Jan 29, 2010
Jan 27, 2010
For more information or to register, please click here: www.aoa.gov
Jan 26, 2010
is a comprehensive credit card reform bill that was signed into law by President Obama in May 2009. The Act will become effective on February 22, 2010, and provides new protections for consumers, including:
Enhanced disclosures of credit card terms require:
- Cardholders to be given 45 days notice of any interest rate increase
- Issuers to provide disclosures upon card renewal when the card terms have changed
- Issuers to disclose the period of time and total interest it will take to pay off the card balance if only minimum monthly payments are made
- Full disclosure of payment due dates and applicable late payment penalties.
Elimination of Universal Default - credit card issuers can no longer increase the interest rate on one card if a customer missed a payment on another card.
Restrictions on Interest Rate Hikes - no interest rate increases during the first year or on existing balances.
Penalty Payments - card issuers must wait until payments are 60 days late before charging penalty interest rates.
No Fees for Payment by Phone or Online
Bills Must Be Mailed 21 days Before Due Date - no weekend or early morning deadlines.
No More Two-Cycle or Double Billing - cardholders can’t average your balances for the last two statements and charge you interest on that number.
Application of payments - credit card companies must apply any payment above the minimum to the highest interest rate balance.
Over-the-Limit Fees - these fees can only be applied if the consumer consents to over-the-limit transactions.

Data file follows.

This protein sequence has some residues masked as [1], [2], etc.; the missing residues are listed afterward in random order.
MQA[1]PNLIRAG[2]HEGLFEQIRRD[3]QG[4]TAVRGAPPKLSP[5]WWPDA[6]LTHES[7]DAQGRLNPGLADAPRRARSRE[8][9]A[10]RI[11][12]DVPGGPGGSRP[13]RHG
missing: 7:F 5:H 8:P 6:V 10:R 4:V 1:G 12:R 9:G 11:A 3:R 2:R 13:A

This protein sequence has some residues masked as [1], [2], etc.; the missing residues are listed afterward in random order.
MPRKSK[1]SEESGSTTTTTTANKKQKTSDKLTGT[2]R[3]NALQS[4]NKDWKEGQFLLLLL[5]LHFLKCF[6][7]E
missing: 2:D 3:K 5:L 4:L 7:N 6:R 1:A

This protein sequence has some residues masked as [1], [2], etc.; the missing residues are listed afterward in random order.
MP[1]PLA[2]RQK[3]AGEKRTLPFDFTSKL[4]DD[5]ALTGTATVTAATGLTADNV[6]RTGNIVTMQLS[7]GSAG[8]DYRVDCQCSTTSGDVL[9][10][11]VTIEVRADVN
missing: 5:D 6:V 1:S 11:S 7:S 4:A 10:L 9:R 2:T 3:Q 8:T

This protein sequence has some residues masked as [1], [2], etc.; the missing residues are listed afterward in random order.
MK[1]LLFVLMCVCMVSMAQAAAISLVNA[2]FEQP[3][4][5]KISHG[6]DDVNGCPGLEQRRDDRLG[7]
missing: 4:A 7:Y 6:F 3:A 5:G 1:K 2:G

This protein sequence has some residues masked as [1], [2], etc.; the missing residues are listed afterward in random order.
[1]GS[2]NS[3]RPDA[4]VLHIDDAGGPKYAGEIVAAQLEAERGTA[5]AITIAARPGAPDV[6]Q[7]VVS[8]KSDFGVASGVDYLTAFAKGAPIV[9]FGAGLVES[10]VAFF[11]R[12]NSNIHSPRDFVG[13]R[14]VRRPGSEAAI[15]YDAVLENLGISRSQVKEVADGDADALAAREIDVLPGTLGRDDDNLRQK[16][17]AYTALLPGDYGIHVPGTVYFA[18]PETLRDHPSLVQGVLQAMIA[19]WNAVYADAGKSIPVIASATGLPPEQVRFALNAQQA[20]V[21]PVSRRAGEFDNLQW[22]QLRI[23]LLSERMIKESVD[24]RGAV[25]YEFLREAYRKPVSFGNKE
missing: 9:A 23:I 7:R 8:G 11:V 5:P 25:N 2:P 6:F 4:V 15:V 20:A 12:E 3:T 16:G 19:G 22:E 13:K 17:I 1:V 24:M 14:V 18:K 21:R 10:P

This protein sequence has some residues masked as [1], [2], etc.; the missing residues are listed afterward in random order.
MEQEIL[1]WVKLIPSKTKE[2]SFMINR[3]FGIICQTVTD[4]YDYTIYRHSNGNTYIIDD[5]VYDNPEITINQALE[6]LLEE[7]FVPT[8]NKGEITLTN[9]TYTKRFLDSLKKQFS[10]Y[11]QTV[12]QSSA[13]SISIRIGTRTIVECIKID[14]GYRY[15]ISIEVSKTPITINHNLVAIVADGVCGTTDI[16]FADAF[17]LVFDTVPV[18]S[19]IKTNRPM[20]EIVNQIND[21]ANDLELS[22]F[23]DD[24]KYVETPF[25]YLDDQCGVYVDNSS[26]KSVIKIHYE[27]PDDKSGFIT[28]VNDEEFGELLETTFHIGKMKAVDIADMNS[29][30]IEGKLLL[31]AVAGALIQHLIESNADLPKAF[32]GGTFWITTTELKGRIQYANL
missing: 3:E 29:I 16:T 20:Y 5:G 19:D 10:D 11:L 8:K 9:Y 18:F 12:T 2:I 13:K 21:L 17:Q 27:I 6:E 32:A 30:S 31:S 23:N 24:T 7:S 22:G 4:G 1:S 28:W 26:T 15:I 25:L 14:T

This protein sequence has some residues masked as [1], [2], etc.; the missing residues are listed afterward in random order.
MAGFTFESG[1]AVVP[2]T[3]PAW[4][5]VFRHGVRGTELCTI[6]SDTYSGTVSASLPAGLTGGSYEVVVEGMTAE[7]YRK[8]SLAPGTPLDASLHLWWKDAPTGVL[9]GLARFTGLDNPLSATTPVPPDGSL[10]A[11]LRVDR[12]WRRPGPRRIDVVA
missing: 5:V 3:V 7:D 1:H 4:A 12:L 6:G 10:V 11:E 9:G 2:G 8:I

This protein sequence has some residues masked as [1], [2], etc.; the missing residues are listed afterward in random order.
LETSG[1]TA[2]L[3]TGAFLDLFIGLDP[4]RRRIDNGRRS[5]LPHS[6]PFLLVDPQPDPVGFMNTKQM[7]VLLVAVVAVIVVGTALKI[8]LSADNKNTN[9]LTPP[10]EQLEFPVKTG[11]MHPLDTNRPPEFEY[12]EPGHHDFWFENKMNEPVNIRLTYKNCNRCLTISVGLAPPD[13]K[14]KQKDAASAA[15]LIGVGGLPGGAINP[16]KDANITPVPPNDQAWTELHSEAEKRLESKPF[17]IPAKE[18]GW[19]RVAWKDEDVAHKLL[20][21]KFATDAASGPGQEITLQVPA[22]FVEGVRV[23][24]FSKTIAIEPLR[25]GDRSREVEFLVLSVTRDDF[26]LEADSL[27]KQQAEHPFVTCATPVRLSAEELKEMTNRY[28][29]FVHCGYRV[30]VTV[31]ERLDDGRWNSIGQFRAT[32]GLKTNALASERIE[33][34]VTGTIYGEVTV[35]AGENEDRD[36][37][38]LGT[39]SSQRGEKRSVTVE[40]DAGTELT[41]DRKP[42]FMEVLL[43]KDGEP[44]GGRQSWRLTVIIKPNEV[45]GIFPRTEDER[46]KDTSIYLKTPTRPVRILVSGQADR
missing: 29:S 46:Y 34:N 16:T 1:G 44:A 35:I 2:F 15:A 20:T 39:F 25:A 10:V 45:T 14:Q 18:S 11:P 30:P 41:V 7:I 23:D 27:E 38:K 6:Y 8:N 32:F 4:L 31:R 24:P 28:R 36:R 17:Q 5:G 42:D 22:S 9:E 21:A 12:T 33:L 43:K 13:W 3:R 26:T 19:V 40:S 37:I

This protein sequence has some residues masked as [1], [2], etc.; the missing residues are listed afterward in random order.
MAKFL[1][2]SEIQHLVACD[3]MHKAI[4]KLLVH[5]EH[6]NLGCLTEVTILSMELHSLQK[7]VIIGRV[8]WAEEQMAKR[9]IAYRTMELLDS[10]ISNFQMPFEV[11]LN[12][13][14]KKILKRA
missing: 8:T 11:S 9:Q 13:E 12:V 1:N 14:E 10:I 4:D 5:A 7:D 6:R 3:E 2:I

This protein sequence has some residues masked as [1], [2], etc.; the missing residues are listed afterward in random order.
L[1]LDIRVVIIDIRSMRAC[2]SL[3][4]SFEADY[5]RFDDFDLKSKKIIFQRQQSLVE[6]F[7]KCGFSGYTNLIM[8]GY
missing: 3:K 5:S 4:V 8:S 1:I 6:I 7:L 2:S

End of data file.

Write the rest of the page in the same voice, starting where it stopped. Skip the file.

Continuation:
Age Requirements - applicants under the age of 21 must obtain a co-signer OR show they have sufficient income.
Jan 25, 2010
On a fittingly spring-like day in Washington, some excellent news sprouted up from news reports of the President’s State of the Union address, which is set for this Wednesday evening. As part of a larger set of initiatives designed to help middle-class Americans, the White House will champion increases in existing programs that help older adults and their family caregivers.
While this will not be official until the President’s FY 2011 budget is released the first week in February, n4a believes that the budget will contain a total of $102.5 million in increases for three critical federal programs: $50 million for Title III-B, Supportive Services, of the Older Americans Act (OAA) and $52.5 million for OAA Title III-E, the National Family Caregiver Support Program (NFCSP), and the Lifespan Respite program, currently administered by the Administration on Aging. It is not yet clear how the funds for NFCSP and Lifespan Respite will be divided. These increases would represent a major increase for NFCSP and a 13.5 percent increase for III-B over FY 2010 funding levels. It is also a major victory for n4a’s advocates who have been pressing for OAA increases, most particularly Title III-B, for years.
References to this caregiving/aging initiative may be included in the President’s State of the Union address on January 27, so stay tuned.
To read the White House’s press release: http://www.whitehouse.gov/the-press-office/president-obama-and-vice-president-biden-preview-initiatives-middle-class-families
To read the White House fact sheet, which provides more detail on the proposed initiatives:
Jan 21, 2010
The Retired Senior Volunteer Program’s Worcester Area Volunteers are organizing the donation drive. The items will be shipped by the International Medical Equipment Collaborative in North Andover to the Dominican Republic. The items will then be driven to Port-au-Prince, at the epicenter of the disaster.
Items may be dropped off at the Worcester Senior Center, 128 Providence St., starting Tuesday. The center is open from 9 a.m. to 3 p.m. Monday through Friday. RSVP health and safety coordinator Rita Sullivan said donations will be kept at the senior center until Feb. 12, when they will be picked up and sent on their way to Haiti. For more information, call Ms. Sullivan at (508) 791-7787.
From: Al Norman, Mass Home Care
Governor Patrick once again has failed to articulate any vision for an elderly agenda for the Commonwealth in his annual State of the State speech.